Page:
Schools in Maryville and Farragut do not enforce strict “no nit” policies for head lice. Children are not excluded for the presence of eggs alone.
MARYVILLE AREA SCHOOLS
“Students diagnosed with live head lice do not have to be sent home early from school. They can be picked up by parent for treatment (supplies can be provided) or treated in the clinic. Student can return to class after appropriate treatment. Nits may persist after treatment, but successful treatment should kill crawling lice. Head lice can be a nuisance but they have not been shown to spread disease. Personal hygiene or cleanliness in the home or school has nothing to do with getting head lice. Routine education of all parents regarding the identification and management of head lice is helpful. The most effective screening is done by a parent. Once live lice are discovered at school, the parent will be contacted by phone. The appropriate Head Lice Information letter should be sent home with the student. In accordance with FERPA/HIPAA school officials may not disclose to any other parent or guardian the name(s) of private health information of affected students.”
Source: John Sevier Elementary Handbook
FARRAGUT AREA SCHOOLS
HEAD LICE GUIDELINES
“No healthy child should be excluded from or allowed to miss school time because of head lice. Our goal is to support families and keep kids where they need to be – in school!
Pediculosis (head lice) represents a common communicable childhood condition. Head lice are acquired by direct contact, head touching head, and by indirect contact through sharing combs, hats and other hair accessories. Lice do not live on household pets or in the general environment. Nits (eggs) can’t survive without a host and will die within 6-20 hours; live lice will die within 24 hours without a food source. Head lice are not a serious medical condition so immediate action is unnecessary.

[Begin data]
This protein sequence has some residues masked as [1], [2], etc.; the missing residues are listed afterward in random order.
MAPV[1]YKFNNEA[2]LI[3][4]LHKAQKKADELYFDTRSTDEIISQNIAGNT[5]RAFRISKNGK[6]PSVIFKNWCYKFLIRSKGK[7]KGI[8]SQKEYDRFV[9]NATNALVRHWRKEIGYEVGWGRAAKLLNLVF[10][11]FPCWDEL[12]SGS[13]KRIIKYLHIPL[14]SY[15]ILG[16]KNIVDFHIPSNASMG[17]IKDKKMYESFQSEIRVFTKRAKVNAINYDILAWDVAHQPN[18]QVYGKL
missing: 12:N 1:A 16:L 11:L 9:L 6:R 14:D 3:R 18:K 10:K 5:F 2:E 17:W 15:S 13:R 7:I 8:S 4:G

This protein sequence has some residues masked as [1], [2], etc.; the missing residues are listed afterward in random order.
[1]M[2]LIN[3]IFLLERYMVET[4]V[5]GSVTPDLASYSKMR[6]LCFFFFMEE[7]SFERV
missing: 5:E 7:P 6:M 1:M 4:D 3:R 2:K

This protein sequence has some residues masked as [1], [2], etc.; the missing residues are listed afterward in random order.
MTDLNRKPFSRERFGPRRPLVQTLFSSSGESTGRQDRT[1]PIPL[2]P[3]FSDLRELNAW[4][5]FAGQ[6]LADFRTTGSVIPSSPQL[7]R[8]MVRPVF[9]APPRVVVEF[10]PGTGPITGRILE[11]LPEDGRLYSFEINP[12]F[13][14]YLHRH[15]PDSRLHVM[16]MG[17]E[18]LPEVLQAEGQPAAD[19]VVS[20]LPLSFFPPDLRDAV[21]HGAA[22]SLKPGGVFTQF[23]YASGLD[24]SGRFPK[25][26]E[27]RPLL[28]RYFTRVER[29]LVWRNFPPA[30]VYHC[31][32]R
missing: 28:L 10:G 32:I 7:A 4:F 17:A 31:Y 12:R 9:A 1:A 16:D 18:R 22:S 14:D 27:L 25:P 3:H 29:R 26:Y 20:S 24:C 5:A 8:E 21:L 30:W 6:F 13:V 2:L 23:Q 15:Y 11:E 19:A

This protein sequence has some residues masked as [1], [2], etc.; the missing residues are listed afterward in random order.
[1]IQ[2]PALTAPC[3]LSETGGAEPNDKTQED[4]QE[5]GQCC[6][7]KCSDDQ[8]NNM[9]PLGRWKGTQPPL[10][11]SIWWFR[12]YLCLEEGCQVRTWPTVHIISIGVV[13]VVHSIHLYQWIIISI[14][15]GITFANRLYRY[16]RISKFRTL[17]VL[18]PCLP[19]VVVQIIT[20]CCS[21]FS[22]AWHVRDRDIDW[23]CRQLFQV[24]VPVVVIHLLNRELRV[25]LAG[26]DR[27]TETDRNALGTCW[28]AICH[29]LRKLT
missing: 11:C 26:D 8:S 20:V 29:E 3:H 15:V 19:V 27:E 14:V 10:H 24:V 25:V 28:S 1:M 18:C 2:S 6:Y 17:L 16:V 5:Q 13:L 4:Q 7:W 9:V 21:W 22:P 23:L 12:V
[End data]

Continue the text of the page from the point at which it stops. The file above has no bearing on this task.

The average case of head lice is several weeks old before being detected. To immediately exclude a child from school cannot be justified from either a medical or social perspective and sends a negative message to the child. Screening of whole classrooms is never warranted and is not cost effective, nor has screening proven to have any effect on the incidence rate of head lice in schools. Routine education of all parents regarding the identification and management of head lice is helpful. The most effective screening is done by a parent.
Once live lice are discovered students may return to the classroom and be monitored by the classroom teacher to prevent the student from having close contact (head to head) with other children for the remainder of the school day. The parent may be contacted by phone and choose to pick their child up from school for immediate treatment. The appropriate Head Lice Information (AD-H-302) form should be sent home with the student. Communication to the parent is very important to both educate then and assure compliance with treatment. Other school-age siblings who live in the home may need to be evaluated also. The student can be readmitted to school after treatment and upon examination if the school-designated personnel find no live lice on the child.
On occasion, if multiple students in the same classroom are found to have active cases of head lice, the Notice to Parents – Head Lice (form AD-H-301) may be sent to parents/guardians of all students in that classroom. These letters are done at the discretion of the school principal, with input from the school nurse. Recurrences of head lice in that classroom do not require that another letter be sent out, as the information is the same. The principal must be involved and supportive of nursing efforts to control head lice in the school population. In accordance with FERPA/HIPAA school officials may not disclose to any other parent or guardian the name(s) or private health information of affected students.”
Source: Knox County Schools Health Services
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